18 June 1998
NFU concerned about changes
to born-after proposal
By Boyd Champness and Johann Tasker
THE National Farmers Union today (Thursday) expressed concern about changes made to Britains date-based export scheme – the proposal under which UK officials hope to get the beef ban lifted.
Farmers and the meat industry last week welcomed a decision by the EC to accept the date-based scheme. But a number of influential figures, including Dr Jack Cunningham, agriculture minister, voiced concerns about last-minute changes made to the proposal by the EC.
One of the UKs two concerns relates to animals born after 1 August, 1996, whose mothers have later developed BSE. To avoid any risk of maternal transmission of BSE the offspring must be identified and slaughtered.
The proposal in its present form says a cull of all possibly infected offspring must be carried out, whether the animals is for export or not, and the slaughtered animals incinerated and rendered – before can exports resume.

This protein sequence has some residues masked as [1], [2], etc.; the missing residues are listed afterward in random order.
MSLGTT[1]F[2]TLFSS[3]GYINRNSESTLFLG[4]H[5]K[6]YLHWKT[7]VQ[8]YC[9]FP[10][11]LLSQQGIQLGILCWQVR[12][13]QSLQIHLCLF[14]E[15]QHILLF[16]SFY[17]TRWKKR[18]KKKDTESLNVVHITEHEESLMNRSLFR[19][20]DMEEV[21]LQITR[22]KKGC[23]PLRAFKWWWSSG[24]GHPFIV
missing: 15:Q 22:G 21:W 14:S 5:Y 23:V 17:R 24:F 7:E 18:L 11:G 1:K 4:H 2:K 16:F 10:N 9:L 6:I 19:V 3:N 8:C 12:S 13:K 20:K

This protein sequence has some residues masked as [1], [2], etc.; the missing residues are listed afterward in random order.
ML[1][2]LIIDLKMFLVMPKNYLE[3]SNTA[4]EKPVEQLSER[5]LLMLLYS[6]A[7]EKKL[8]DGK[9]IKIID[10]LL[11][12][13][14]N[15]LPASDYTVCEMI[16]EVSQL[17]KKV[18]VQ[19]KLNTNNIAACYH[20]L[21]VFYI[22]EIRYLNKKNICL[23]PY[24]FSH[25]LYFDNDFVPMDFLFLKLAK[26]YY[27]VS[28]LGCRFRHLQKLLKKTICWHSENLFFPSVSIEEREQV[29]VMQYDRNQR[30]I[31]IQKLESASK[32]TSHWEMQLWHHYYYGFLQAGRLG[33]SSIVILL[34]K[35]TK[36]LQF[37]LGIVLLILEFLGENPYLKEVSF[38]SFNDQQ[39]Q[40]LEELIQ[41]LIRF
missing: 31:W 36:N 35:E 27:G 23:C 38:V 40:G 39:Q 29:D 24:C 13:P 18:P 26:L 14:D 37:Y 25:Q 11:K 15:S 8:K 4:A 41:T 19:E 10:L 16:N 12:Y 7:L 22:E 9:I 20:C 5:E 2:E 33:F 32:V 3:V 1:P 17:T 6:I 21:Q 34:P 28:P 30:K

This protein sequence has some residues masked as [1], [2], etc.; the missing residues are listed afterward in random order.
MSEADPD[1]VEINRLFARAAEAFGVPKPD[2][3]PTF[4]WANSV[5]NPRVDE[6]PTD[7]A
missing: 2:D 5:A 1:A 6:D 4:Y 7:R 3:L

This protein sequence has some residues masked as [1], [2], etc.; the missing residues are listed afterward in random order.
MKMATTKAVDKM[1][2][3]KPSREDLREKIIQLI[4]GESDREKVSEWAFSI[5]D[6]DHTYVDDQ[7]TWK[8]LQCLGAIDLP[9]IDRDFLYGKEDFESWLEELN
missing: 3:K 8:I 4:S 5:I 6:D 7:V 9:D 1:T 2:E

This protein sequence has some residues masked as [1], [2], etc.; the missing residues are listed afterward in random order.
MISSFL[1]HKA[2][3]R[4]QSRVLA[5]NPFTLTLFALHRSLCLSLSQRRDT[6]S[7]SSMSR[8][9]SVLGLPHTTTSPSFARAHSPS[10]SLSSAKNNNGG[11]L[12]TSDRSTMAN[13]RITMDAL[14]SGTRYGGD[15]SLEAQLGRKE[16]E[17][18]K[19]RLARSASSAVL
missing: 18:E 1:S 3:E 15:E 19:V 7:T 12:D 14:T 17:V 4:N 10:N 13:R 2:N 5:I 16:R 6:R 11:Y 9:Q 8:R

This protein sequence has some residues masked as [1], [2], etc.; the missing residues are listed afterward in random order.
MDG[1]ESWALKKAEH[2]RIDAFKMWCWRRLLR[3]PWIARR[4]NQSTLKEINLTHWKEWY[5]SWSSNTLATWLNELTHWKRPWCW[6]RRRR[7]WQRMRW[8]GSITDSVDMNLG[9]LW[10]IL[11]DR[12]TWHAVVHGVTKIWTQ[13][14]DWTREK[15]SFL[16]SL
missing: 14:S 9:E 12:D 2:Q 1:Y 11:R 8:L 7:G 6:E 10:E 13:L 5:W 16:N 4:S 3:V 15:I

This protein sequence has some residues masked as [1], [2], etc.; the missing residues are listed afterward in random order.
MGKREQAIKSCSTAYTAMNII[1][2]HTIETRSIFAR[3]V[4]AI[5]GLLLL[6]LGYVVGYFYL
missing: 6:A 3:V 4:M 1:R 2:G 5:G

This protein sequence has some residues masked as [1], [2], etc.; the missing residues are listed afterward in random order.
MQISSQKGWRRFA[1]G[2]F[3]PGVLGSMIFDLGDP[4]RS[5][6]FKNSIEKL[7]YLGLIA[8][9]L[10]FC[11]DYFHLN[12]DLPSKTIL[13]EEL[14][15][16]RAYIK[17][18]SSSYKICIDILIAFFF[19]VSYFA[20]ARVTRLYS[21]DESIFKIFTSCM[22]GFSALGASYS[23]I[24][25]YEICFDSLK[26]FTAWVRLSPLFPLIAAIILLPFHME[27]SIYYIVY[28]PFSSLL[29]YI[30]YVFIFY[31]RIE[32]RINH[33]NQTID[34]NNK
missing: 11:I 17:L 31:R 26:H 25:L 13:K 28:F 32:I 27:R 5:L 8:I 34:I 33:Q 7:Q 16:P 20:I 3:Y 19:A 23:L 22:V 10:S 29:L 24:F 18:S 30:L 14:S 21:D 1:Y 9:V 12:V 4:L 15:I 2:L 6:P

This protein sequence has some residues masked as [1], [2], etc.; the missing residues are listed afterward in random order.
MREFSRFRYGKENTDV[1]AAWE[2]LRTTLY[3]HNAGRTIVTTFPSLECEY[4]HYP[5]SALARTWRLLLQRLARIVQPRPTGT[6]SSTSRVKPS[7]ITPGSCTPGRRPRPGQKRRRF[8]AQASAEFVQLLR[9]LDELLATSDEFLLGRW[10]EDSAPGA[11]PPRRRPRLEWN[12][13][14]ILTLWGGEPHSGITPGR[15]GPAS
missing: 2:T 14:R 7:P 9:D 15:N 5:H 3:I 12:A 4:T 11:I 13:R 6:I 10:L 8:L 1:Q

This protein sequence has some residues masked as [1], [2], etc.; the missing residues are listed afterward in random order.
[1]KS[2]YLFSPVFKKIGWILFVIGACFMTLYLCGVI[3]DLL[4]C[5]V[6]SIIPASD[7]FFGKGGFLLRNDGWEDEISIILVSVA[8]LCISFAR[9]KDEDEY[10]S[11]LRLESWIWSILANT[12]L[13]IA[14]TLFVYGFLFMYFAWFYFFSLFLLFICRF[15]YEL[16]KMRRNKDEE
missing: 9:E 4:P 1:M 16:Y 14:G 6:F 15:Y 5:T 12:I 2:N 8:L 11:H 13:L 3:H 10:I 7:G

There are an estimated 5,500 offspring born to mothers with BSE in the UK; and the Government fears that no exports will be allowed while BSE cases continue to trickle through to the authorities.
An NFU spokeswoman said the union has already demanded clarification on this point before the proposal goes any further.
The other issue causing concern is that the wording of the proposal in its current form not only calls for the removal and the incineration of British bones, but wants them to be classified as specified risk materials (SRMs).
“We are concerned that UK beef bones would have to be treated as SRMs. Other countries would not be required to do this and it could later become a competitive disadvantage,” she said.
“This is a matter we are seeking to have excluded from the scheme, but we have to make a judgement on the progress of the scheme. We wouldnt to do anything that might slow down that process unless we felt it was a serious problem,” she added.
Speaking to FWi, Dr Cunningham confirmed that there were some problems with the wording of the proposal in its current form.
Asked if the UK was considering voting against the proposal until the wording was amended Dr Cunningham said: “Theres no question of us wanting to turn down a scheme weve been anxious to get for the last few months.”
Dr Cunningham said the matter was before the Standing Veterinary Committee at present and there was no opportunity for the UK to vote on it until its passed to farm council.
“All I can say is weve yet to see a final decision and proposal emerge from the Standing Veterinary Committee and until that happens Im not going to speculate on what might happen,” he added.